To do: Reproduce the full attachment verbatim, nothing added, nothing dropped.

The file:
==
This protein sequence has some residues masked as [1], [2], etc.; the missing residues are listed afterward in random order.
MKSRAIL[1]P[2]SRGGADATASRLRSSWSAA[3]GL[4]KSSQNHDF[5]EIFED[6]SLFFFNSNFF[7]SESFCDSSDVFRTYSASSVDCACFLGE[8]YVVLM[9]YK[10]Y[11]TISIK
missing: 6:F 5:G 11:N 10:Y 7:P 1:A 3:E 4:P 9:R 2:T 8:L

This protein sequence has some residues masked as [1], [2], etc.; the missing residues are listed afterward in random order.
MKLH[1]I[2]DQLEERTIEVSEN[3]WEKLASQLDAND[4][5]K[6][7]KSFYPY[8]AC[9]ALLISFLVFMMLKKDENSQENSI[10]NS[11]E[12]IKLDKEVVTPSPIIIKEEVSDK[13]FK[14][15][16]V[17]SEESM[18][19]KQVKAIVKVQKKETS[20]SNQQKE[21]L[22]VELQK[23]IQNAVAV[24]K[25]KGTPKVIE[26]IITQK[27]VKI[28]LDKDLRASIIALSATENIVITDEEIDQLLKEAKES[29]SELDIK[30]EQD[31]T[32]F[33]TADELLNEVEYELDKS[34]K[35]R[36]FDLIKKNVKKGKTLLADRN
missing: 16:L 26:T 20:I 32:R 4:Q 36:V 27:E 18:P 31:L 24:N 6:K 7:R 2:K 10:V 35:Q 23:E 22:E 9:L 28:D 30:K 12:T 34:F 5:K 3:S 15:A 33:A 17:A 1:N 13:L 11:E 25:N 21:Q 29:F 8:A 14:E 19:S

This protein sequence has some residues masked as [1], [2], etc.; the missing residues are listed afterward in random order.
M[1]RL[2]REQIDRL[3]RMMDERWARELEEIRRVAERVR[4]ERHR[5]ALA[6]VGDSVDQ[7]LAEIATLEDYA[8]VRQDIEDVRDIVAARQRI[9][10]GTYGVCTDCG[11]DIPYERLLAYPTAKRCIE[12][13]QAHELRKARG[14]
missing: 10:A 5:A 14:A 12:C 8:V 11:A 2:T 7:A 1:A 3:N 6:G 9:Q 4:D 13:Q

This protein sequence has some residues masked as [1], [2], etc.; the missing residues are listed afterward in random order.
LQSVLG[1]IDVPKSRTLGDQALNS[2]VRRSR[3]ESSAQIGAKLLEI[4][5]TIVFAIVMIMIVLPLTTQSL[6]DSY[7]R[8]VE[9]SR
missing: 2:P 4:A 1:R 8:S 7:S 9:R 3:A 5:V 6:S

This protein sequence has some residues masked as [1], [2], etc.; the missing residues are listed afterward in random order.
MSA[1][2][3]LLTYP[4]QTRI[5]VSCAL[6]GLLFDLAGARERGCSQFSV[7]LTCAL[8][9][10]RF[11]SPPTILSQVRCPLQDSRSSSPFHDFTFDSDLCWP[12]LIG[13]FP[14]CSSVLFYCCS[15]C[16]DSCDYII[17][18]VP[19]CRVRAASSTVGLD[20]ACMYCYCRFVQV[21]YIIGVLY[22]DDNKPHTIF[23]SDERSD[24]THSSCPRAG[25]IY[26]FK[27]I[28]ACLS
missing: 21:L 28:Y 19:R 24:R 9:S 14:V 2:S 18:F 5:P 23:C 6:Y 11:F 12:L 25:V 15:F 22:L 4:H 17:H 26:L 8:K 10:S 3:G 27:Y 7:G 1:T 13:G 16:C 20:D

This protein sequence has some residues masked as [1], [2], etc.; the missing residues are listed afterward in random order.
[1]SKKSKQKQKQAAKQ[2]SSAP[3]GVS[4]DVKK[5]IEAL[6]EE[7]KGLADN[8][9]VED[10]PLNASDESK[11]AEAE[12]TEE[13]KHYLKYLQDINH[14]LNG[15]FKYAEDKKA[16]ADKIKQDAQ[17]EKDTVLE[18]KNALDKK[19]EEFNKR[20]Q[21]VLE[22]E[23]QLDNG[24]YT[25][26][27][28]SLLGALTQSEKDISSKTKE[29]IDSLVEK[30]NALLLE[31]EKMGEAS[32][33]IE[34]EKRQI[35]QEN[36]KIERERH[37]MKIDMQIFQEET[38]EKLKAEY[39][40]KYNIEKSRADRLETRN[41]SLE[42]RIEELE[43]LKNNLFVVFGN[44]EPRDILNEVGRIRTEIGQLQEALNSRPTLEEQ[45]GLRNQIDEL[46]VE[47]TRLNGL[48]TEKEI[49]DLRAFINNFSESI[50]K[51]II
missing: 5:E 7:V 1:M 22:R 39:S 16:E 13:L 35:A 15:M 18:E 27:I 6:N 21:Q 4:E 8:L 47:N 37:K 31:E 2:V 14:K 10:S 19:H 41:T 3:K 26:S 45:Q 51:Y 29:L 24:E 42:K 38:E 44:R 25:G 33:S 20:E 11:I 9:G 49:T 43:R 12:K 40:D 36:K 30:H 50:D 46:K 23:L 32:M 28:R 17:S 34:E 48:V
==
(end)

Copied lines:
This protein sequence has some residues masked as [1], [2], etc.; the missing residues are listed afterward in random order.
MKSRAIL[1]P[2]SRGGADATASRLRSSWSAA[3]GL[4]KSSQNHDF[5]EIFED[6]SLFFFNSNFF[7]SESFCDSSDVFRTYSASSVDCACFLGE[8]YVVLM[9]YK[10]Y[11]TISIK
missing: 6:F 5:G 11:N 10:Y 7:P 1:A 3:E 4:P 9:R 2:T 8:L

This protein sequence has some residues masked as [1], [2], etc.; the missing residues are listed afterward in random order.
MKLH[1]I[2]DQLEERTIEVSEN[3]WEKLASQLDAND[4][5]K[6][7]KSFYPY[8]AC[9]ALLISFLVFMMLKKDENSQENSI[10]NS[11]E[12]IKLDKEVVTPSPIIIKEEVSDK[13]FK[14][15][16]V[17]SEESM[18][19]KQVKAIVKVQKKETS[20]SNQQKE[21]L[22]VELQK[23]IQNAVAV[24]K[25]KGTPKVIE[26]IITQK[27]VKI[28]LDKDLRASIIALSATENIVITDEEIDQLLKEAKES[29]SELDIK[30]EQD[31]T[32]F[33]TADELLNEVEYELDKS[34]K[35]R[36]FDLIKKNVKKGKTLLADRN
missing: 16:L 26:T 20:I 32:R 4:Q 36:V 27:E 18:P 31:L 24:N 6:K 7:R 2:K 10:V 35:Q 23:E 22:E 9:L 28:D 30:K 12:T 34:F 5:K 3:S 15:A 33:A 17:A 1:N 13:L 11:E 25:N 21:Q 29:F 8:A 14:E 19:S

This protein sequence has some residues masked as [1], [2], etc.; the missing residues are listed afterward in random order.
M[1]RL[2]REQIDRL[3]RMMDERWARELEEIRRVAERVR[4]ERHR[5]ALA[6]VGDSVDQ[7]LAEIATLEDYA[8]VRQDIEDVRDIVAARQRI[9][10]GTYGVCTDCG[11]DIPYERLLAYPTAKRCIE[12][13]QAHELRKARG[14]
missing: 10:A 5:A 14:A 12:C 8:V 11:A 2:T 7:A 1:A 3:N 6:G 9:Q 4:D 13:Q

This protein sequence has some residues masked as [1], [2], etc.; the missing residues are listed afterward in random order.
LQSVLG[1]IDVPKSRTLGDQALNS[2]VRRSR[3]ESSAQIGAKLLEI[4][5]TIVFAIVMIMIVLPLTTQSL[6]DSY[7]R[8]VE[9]SR
missing: 2:P 4:A 1:R 8:S 7:S 9:R 3:A 5:V 6:S

This protein sequence has some residues masked as [1], [2], etc.; the missing residues are listed afterward in random order.
MSA[1][2][3]LLTYP[4]QTRI[5]VSCAL[6]GLLFDLAGARERGCSQFSV[7]LTCAL[8][9][10]RF[11]SPPTILSQVRCPLQDSRSSSPFHDFTFDSDLCWP[12]LIG[13]FP[14]CSSVLFYCCS[15]C[16]DSCDYII[17][18]VP[19]CRVRAASSTVGLD[20]ACMYCYCRFVQV[21]YIIGVLY[22]DDNKPHTIF[23]SDERSD[24]THSSCPRAG[25]IY[26]FK[27]I[28]ACLS
missing: 21:L 28:Y 19:R 24:R 9:S 14:V 2:S 18:F 5:P 23:C 6:Y 11:F 12:L 25:V 15:F 22:L 4:H 17:H 26:L 8:K 10:S 3:G 27:Y 7:G 1:T 13:G 16:C 20:D

This protein sequence has some residues masked as [1], [2], etc.; the missing residues are listed afterward in random order.
[1]SKKSKQKQKQAAKQ[2]SSAP[3]GVS[4]DVKK[5]IEAL[6]EE[7]KGLADN[8][9]VED[10]PLNASDESK[11]AEAE[12]TEE[13]KHYLKYLQDINH[14]LNG[15]FKYAEDKKA[16]ADKIKQDAQ[17]EKDTVLE[18]KNALDKK[19]EEFNKR[20]Q[21]VLE[22]E[23]QLDNG[24]YT[25][26][27][28]SLLGALTQSEKDISSKTKE[29]IDSLVEK[30]NALLLE[31]EKMGEAS[32][33]IE[34]EKRQI[35]QEN[36]KIERERH[37]MKIDMQIFQEET[38]EKLKAEY[39][40]KYNIEKSRADRLETRN[41]SLE[42]RIEELE[43]LKNNLFVVFGN[44]EPRDILNEVGRIRTEIGQLQEALNSRPTLEEQ[45]GLRNQIDEL[46]VE[47]TRLNGL[48]TEKEI[49]DLRAFINNFSESI[50]K[51]II
missing: 5:E 7:V 1:M 22:R 39:S 16:E 13:L 35:A 15:M 18:E 27:I 6:N 21:Q 4:E 8:L 47:N 37:K 31:E 2:V 14:K 10:S 19:H 41:T 3:K 26:S 45:Q 51:Y 29:L 24:E 42:K 38:E 44:R 25:G 33:S 20:E 11:I 9:G 49:T 43:R 12:K 40:D 36:K 30:H 50:D 46:K 23:L 32:M 28:R 17:S 34:E 48:V